Then there is the question of what you keep.

In the Davos Age, there is a formula for developing nations: low tariffs, privatization, sushi, English fluency, jazz bars, Bellinis, fashion weeks, consumptiveness, thinness, the purging of superstitions. These nations must in a decade Xerox a way of life that rich countries built over centuries.

But India is an ancient, continuous civilization, and Indians feel excitement but also pain in the dueling pressures to be someone else and be themselves: to subscribe to their astrology charts, schedule things on “auspicious days,” dance to the beats of Punjab’s plains, drink lentil soup.

Can one be “global” without being a mimic? Does the English language obliterate or liberate, disguising the caste and class of those who master it? Why is more culture flowing into India today than flowing out?

I wonder, too, about Indian power. This week, at a summit meeting in Russia, the Indian prime minister, Manmohan Singh, stood shoulder to shoulder with Mahmoud Ahmadinejad, the dubiously re-elected president of Iran. Mr. Ahmadinejad might have listened to Mr. Singh: India and Iran are cultural cousins, sharing elements of language and culture. Millions of Indians claim Persian descent. India buys Iranian oil.

But this week, as Iran trampled on the values that Indians hold so dear, Mr. Singh found nothing meaningful to say.

Why, when the world sees India as a great power, does India see itself as Burundi? Beyond its own affluence, what kind of world does India want? What will it do to build it?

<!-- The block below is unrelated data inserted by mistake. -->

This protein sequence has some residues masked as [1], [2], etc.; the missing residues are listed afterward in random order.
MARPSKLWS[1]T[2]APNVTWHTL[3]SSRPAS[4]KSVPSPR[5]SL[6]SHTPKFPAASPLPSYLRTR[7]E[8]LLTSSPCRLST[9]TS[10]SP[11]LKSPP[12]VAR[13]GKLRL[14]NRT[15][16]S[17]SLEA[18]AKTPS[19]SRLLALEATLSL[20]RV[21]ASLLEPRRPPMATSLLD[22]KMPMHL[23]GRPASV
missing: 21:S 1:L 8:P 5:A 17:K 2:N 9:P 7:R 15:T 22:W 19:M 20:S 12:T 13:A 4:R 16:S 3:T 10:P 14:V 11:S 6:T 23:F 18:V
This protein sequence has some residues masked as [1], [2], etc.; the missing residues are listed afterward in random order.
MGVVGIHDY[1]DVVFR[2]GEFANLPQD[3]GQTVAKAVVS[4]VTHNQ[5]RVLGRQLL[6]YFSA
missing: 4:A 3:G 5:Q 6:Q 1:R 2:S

And what can the world’s Irans learn from Indian democracy?

I once asked Mufti Shabbir Alam Sidiqi, an important Islamic cleric, whether disenfranchised Muslims were losing faith in India and taking solace in fundamentalist ideas.

“What you have in India you have in no other country,” he replied. “In this republic there are rights. We can demand our rights, speak out. In other countries: eat, drink and shut up. Go to Saudi Arabia: you can’t speak. There is Saudi Arabia, Kuwait, Dubai, Iraq, Iran. These things are nowhere. They are all dictatorships.”

Indian democracy should not work. Indians share no language. They cling to their identities. Most live below that level of middle-classness beyond which democracy supposedly thrives.

But the system holds. The coups, election theft and statecraft-by-murder that afflict much of the developing world don’t happen here. Democracy brings little to the poor, the state is corrupt, politicians lack principles and ideas. Yet those with no reason to believe continue to believe, vote, speak, petition.

And I wonder: Is India reinventing democracy — democracy designed not for colonial Virginia, but for societies like this: poor; inequitable; ethnically, religiously, linguistically balkanized; in the throes of convulsive change? Would India, if it summoned the will, be a more persuasive lecturer on democracy’s merits than America?

Then there is one more question. This one I will seek to answer — not now, but in my next and final letter from here.

Is a land with such beauty and possibility, with these vast questions still to answer in my lifetime, a land whose addiction canever be escaped?